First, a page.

Iona's Sustainability Story (part 2) | by Rozy Gunn
“I don’t know what sustainability means anymore, in the agricultural world anyway. It’s become a tired and dirty word that is bandied about recklessly by companies and individuals who are usually still putting most of the emphasis on financial sustainability with far less attention paid to the other two legs of the chair which are social and environmental. The reason for this is primarily because you can get away with neglecting the social and environmental impact far longer than the financial impact in the world we operate in today.
The million-dollar question of course is ‘how much is enough?’ which is as useful as asking ‘how long is a piece of string?’ Some of us just seem to need so much more than is naturally available to us, and the obvious way of overcoming this inconvenience is to take advantage of something or someone. In agriculture this plays itself out in the use of superficial cost-effective methods of dealing with disease and weeds and nutrition, which usually means using systemic chemicals, synthetic fertilizers and herbicides. I don’t know how sustainable that is for soil, water or air or the humans that are required to apply them in terms of long-term health, never mind the end consumer. In an age where the expectation of “get more for less” is more or less taught, it requires a bit of a leap to “pay more for less” and support honestly grown produce from conscious producers.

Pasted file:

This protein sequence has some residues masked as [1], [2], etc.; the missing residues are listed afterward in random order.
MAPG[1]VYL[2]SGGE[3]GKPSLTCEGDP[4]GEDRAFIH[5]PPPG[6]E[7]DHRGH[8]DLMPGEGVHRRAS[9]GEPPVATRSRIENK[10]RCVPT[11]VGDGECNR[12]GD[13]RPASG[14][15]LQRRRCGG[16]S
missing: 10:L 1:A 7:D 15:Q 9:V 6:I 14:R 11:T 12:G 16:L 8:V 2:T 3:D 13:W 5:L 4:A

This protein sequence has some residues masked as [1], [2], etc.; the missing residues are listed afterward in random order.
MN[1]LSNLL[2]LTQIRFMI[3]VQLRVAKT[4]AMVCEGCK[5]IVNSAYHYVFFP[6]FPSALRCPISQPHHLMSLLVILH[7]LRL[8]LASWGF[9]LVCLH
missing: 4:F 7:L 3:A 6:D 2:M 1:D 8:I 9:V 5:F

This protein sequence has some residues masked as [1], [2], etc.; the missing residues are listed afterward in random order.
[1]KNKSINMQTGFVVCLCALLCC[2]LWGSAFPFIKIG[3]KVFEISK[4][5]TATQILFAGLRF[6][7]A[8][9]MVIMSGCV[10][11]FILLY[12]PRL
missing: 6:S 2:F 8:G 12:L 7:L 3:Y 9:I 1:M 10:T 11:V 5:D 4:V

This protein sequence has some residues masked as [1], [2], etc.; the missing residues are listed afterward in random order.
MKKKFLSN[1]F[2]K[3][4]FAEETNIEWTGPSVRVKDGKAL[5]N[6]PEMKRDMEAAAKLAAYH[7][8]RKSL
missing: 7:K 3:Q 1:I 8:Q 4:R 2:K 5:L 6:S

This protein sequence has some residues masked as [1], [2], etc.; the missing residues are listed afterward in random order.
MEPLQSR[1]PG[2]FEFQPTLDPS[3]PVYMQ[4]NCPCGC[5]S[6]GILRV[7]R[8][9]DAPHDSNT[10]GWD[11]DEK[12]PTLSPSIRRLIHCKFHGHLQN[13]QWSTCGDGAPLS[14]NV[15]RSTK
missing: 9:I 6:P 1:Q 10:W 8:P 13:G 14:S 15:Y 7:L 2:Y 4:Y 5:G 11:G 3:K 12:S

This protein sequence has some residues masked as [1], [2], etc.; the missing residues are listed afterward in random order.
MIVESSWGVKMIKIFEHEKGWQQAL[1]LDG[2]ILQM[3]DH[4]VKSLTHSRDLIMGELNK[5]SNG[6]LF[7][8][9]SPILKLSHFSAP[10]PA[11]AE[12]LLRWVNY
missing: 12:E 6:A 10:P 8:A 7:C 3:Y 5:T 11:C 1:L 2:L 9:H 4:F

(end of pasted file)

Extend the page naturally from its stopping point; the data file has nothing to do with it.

I have found provenance to be a useful tool and compass in an increasingly cut-throat agricultural minefield. This basically translates as knowing or at least being acutely aware of where the products you use come from, who made them, what do they do, what impact do they have on soil, humans and animals and atmosphere. Where do your people come from, what are their thoughts, hopes and needs? Where does the paper come from we use on labels, the glass the corks? What suppliers are you supporting and what do you stand for? At heart I sincerely believe we all want to do the right thing, but ignorance often blurs our vision. At least it’s a starting point in an otherwise vast and confusing and contradictory universe where waste and famine are both to found in abundance”.